A Few Gaffes That Never Actually Happened

Political Myth: During the 2008 Presidential campaign, Sarah Palin said “I can see Russia from my house.”

Reality: That phrase was actually uttered by Tina Fey, who was imitating Sarah Palin on Saturday Night Live.  While we make no guarantees as to how long this link will continue to work, for the moment you can watch the skit here.

What Sarah Palin actually said, in an interview with ABC’s Charlie Gibson, was “They’re our next-door neighbors, and you can actually see Russia from land here in Alaska, from an island in Alaska.”

Political Myth: Barrack Obama once claimed that the United States consisted of “57 states.”

Reality: In a campaign speech he gave in 2008, then-candidate Barrack Obama said the following:

“… it is just wonderful to be back in Oregon, and over the last 15 months we’ve traveled to every corner of the United States. I’ve now been in fifty …. seven states? I think one left to go. One left to go. Alaska and Hawaii, I was not allowed to go to even though I really wanted to visit
but my staff would not justify it.”

We are normally reluctant to engage in speculation, but you can probably assume that he started to say “fifty states,” and then corrected himself mid-phrase to “forty seven.”  In other words, he most likely misspoke, rather than literally believing there were 57 states.

Political Myth: Dan Quayle once said “I was recently on a tour of Latin America, and the only regret I have was that I didn’t study Latin harder in school so I could converse with those people.”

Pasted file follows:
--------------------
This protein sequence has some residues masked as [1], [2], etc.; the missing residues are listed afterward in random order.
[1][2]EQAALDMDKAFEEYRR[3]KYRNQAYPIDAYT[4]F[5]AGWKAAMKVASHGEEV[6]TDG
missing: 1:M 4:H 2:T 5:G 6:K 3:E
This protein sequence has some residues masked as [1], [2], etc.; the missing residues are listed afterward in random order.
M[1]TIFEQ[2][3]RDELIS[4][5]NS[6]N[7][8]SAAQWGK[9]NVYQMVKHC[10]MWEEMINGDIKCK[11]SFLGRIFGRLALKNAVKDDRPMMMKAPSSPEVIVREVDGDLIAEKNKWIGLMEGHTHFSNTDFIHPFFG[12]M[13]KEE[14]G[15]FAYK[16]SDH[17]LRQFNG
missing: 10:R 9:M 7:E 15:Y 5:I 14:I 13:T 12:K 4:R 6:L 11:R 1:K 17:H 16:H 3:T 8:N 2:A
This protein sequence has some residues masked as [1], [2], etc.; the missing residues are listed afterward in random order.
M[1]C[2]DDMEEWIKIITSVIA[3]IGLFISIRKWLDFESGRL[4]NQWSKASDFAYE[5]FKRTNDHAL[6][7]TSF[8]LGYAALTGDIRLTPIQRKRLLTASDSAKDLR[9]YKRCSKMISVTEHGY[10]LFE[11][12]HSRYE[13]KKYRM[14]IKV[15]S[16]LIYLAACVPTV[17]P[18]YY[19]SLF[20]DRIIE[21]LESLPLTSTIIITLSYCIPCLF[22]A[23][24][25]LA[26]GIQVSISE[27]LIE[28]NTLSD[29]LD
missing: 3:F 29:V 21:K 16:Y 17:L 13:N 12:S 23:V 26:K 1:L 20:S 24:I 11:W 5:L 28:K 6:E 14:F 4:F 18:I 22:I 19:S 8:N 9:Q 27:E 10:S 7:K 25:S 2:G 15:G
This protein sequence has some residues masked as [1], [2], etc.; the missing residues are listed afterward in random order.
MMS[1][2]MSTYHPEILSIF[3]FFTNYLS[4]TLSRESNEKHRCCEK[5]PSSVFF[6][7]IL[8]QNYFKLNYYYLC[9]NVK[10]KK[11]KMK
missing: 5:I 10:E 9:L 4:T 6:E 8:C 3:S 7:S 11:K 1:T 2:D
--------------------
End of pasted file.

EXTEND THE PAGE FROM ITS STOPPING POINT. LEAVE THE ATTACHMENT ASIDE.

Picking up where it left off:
Reality: As a general rule, the accuracy of virtually any apparently absurd quotation attributed to Dan Quayle should be taken with a grain of salt.  This particular utterance was first said in 1989 by Rep. Claudine Schneider (R-RI) to a group of her supporters.  Although she attributed the statement to Dan Quayle, she made it clear that she was joking.

Political Myth: Dan Quayle once said “I was recently on a tour of Latin America, and the only regret I have was that I didn’t study Latin harder in school so I could converse with those people.”

Reality: As a general rule, the accuracy of virtually any apparently absurd quotation attributed to Dan Quayle should be taken with a grain of salt.  This particular utterance was first said in 1989 by Rep. Claudine Schneider (R-RI) to a group of her supporters.  Although she attributed the statement to Dan Quayle, she made it clear that she was joking.

Political Myth: Al Gore claimed to have “invented the Internet.”

Reality: During the 2000 Presidential campaign, Vice President Al Gore said during an interview on CNN’s “Late Edition.”

During my service in the United States Congress, I took the initiative in creating the Internet. I took the initiative in moving forward a whole range of initiatives that have proven to be important to our country’s economic growth and environmental protection, improvements in our educational system.

In other words, Al Gore claimed to have “invented the Internet” in much the same way John F. Kennedy invented the Apollo program, or Dwight D. Eisenhower invented interstate highways.

Political Myth: Mitt Romney said “I like being able to fire people.”

Reality: Yes, he did utter those particular words, but the context may be important.  Here is the full quotation:

I want people to be able to own insurance if they wish to, and to buy it for themselves and perhaps keep it for the rest of their life and to choose among different policies offered from companies across the nation. I want individuals to have their own insurance. That means the insurance company will have an incentive to keep people healthy. It also means if you don’t like what they do, you can fire them. I like being able to fire people who provide services to me. If someone doesn’t give me the good service I need, I’m going to go get somebody else to provide that service to me.


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